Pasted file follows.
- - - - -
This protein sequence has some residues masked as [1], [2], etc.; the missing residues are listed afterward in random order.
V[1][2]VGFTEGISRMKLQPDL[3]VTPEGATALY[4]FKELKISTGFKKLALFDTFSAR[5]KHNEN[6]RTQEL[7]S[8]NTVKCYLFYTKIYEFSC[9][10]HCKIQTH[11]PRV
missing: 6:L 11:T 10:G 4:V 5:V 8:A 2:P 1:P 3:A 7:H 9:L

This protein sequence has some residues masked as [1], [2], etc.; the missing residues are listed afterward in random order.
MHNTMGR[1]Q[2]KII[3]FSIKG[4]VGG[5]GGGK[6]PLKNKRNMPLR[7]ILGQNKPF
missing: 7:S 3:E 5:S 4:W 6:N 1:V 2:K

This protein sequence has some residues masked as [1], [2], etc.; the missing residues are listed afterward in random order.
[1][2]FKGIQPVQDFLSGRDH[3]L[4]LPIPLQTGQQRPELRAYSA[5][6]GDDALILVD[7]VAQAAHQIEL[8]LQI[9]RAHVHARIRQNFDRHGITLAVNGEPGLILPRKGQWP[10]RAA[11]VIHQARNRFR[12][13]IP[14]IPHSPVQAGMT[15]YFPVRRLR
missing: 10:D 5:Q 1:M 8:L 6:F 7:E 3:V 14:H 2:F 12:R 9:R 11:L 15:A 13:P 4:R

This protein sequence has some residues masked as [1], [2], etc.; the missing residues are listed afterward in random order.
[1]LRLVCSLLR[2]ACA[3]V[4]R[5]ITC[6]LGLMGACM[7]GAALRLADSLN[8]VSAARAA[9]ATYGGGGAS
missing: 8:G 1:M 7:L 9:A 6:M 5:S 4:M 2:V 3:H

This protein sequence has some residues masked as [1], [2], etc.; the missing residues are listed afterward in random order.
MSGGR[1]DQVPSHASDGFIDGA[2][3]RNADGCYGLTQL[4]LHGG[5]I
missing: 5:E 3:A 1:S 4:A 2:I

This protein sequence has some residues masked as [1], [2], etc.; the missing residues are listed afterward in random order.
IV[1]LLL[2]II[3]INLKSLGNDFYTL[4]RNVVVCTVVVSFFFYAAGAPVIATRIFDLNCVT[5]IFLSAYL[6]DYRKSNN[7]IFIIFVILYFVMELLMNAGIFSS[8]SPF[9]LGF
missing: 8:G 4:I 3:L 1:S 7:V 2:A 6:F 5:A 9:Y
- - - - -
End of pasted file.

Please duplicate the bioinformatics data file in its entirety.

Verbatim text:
This protein sequence has some residues masked as [1], [2], etc.; the missing residues are listed afterward in random order.
V[1][2]VGFTEGISRMKLQPDL[3]VTPEGATALY[4]FKELKISTGFKKLALFDTFSAR[5]KHNEN[6]RTQEL[7]S[8]NTVKCYLFYTKIYEFSC[9][10]HCKIQTH[11]PRV
missing: 6:L 11:T 10:G 4:V 5:V 8:A 2:P 1:P 3:A 7:H 9:L

This protein sequence has some residues masked as [1], [2], etc.; the missing residues are listed afterward in random order.
MHNTMGR[1]Q[2]KII[3]FSIKG[4]VGG[5]GGGK[6]PLKNKRNMPLR[7]ILGQNKPF
missing: 7:S 3:E 5:S 4:W 6:N 1:V 2:K

This protein sequence has some residues masked as [1], [2], etc.; the missing residues are listed afterward in random order.
[1][2]FKGIQPVQDFLSGRDH[3]L[4]LPIPLQTGQQRPELRAYSA[5][6]GDDALILVD[7]VAQAAHQIEL[8]LQI[9]RAHVHARIRQNFDRHGITLAVNGEPGLILPRKGQWP[10]RAA[11]VIHQARNRFR[12][13]IP[14]IPHSPVQAGMT[15]YFPVRRLR
missing: 10:D 5:Q 1:M 8:L 6:F 7:E 3:V 14:H 2:F 12:R 9:R 11:L 15:A 13:P 4:R

This protein sequence has some residues masked as [1], [2], etc.; the missing residues are listed afterward in random order.
[1]LRLVCSLLR[2]ACA[3]V[4]R[5]ITC[6]LGLMGACM[7]GAALRLADSLN[8]VSAARAA[9]ATYGGGGAS
missing: 8:G 1:M 7:L 9:A 6:M 5:S 4:M 2:V 3:H

This protein sequence has some residues masked as [1], [2], etc.; the missing residues are listed afterward in random order.
MSGGR[1]DQVPSHASDGFIDGA[2][3]RNADGCYGLTQL[4]LHGG[5]I
missing: 5:E 3:A 1:S 4:A 2:I

This protein sequence has some residues masked as [1], [2], etc.; the missing residues are listed afterward in random order.
IV[1]LLL[2]II[3]INLKSLGNDFYTL[4]RNVVVCTVVVSFFFYAAGAPVIATRIFDLNCVT[5]IFLSAYL[6]DYRKSNN[7]IFIIFVILYFVMELLMNAGIFSS[8]SPF[9]LGF
missing: 8:G 4:I 3:L 1:S 7:V 2:A 6:F 5:A 9:Y